The outgoing head of UCAS, Mary Curnock Cook, has said that university students ‘should not feel compelled to get a job until six months after graduating.’ It’s advice that goes against the grain. Typically students are encouraged to find a graduate scheme early, to tie up their future while they are still studying or otherwise slip into a black hole of desperation and struggle, amongst limited opportunities post-exams.
However, the six month figure is something we’re quite familiar with at Step. In June of last year we ran a poll asking our 2016 graduates how long they thought it would take them to secure their first graduate role. Almost half (45%) of our 2016 graduates indicated that they thought it would take six months or more to find a graduate role. At the time we considered this quite a bleak outlook.
We thought the consensus among graduates was that they would have to toil away for months and months, competing with hundreds of other peers for a single role. We know personally that there are more than enough graduate opportunities to go around, especially among smaller businesses, which means it shouldn’t be taking six months for a graduate to find a role. However, maybe Ms Curnock Cook is correct in stating that students shouldn’t have this social pressure to find a graduate role straight out of university. That graduates should have the option of taking break, if they so choose and that perhaps not jumping straight into a permanent graduate role is better in the long run.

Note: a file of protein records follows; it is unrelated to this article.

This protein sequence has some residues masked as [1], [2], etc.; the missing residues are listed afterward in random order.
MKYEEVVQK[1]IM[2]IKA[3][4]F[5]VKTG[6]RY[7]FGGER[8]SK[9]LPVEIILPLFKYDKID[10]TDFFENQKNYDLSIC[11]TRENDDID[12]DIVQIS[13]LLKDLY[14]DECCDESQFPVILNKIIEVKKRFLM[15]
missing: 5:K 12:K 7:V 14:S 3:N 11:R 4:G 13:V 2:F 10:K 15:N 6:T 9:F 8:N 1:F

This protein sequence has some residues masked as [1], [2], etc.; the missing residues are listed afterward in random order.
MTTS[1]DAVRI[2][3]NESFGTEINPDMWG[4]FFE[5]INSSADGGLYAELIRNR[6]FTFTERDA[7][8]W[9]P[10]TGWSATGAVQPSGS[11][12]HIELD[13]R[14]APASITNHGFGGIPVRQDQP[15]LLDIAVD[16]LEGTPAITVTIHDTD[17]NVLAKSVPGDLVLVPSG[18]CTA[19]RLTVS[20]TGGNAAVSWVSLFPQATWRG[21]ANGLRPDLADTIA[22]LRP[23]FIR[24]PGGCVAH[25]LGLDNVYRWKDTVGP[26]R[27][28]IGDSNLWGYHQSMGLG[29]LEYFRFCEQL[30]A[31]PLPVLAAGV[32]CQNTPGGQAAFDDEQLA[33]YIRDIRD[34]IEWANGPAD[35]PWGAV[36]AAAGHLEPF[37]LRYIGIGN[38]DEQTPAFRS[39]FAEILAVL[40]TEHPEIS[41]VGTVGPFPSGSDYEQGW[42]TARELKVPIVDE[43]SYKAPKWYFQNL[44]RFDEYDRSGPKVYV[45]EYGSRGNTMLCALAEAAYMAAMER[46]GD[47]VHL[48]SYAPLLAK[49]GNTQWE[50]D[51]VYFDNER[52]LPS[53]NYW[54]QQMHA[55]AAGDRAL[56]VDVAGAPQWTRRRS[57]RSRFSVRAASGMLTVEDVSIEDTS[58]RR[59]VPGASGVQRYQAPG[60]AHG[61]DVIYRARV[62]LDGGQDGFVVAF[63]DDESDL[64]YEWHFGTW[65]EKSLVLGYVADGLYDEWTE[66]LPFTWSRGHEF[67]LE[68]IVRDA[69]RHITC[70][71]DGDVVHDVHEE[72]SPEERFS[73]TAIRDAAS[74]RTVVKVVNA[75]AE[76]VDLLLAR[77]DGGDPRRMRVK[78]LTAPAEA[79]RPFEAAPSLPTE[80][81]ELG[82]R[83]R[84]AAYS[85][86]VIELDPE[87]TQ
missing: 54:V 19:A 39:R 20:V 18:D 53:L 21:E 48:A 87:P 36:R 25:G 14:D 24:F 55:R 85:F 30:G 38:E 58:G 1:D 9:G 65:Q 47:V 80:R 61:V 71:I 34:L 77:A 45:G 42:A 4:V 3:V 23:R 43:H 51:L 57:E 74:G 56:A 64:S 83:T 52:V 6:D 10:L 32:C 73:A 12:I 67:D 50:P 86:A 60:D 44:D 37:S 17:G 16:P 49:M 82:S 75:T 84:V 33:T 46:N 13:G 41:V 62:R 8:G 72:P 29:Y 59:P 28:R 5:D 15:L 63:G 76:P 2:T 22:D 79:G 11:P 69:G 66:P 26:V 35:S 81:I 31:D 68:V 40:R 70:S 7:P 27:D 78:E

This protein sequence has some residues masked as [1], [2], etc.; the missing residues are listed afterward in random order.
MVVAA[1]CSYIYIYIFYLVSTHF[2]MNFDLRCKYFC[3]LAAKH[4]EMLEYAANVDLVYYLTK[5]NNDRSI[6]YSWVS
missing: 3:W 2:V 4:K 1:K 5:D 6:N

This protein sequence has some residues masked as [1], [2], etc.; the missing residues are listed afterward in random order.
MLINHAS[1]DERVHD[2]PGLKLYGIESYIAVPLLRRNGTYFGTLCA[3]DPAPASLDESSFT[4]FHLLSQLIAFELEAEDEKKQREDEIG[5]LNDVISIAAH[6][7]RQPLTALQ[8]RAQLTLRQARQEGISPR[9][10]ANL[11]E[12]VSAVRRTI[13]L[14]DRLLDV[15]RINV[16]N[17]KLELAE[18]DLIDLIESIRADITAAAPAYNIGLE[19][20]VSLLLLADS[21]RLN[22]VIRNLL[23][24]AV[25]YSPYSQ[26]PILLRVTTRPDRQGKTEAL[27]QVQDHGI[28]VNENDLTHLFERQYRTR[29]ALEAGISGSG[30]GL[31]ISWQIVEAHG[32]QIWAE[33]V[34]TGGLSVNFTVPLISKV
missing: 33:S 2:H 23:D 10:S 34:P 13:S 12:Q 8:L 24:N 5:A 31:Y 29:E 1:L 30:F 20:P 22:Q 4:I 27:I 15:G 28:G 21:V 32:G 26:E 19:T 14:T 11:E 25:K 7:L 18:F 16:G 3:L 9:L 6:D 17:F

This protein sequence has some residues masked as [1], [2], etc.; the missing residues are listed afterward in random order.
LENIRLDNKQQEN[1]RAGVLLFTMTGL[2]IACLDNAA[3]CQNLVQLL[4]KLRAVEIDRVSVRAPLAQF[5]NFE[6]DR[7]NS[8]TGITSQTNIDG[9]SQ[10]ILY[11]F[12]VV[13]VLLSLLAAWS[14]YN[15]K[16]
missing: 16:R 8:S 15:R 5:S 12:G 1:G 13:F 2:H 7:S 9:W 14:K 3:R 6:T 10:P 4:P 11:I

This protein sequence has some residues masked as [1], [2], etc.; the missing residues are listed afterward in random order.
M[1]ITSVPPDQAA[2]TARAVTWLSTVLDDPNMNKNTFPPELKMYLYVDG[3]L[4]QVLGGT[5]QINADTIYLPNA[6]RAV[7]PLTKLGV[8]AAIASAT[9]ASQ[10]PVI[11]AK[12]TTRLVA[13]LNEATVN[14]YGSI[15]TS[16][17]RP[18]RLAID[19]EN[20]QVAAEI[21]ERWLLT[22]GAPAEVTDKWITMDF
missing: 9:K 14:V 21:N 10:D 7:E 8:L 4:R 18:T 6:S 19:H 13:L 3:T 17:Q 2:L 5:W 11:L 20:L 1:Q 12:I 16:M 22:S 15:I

This social pressure to jump immediately into a permanent graduate role is a major contributing factor to 1 in 4 graduates quitting within a year of starting work. According to that article graduates are ‘rushing into the wrong roles for fear of having a hole in their CV after university.’ So instead of having graduates panicked into taking a role that leaves them unhappy (and leaves the employer with a bad taste) perhaps they should be taking six months off to go home, relax and find their feet.
Or perhaps there’s another option?
With regards to how students should spend this six months after graduation Ms Curnock Cook stated ‘I don’t think there’s any harm in doing temporary, voluntary or non-graduate work to fill the gap before finding something more permanent.’ So perhaps the best option of the lot is an internship?
For a graduate a paid internship provides valuable experience, it means they aren’t tied down if ultimately they decide to change the direction of their careers and it fills the gap in their CV, before they find a permanent opportunity (80% of Step internships turn into permanent graduate roles upon completion so many graduates are finding the right opportunity for them through an internship).
For a business an internship can serve as a way of trialling a graduate or the role itself, without the long-term commitment of a permanent position or alternatively it can be a great way of getting an important one-off project or piece of work completed.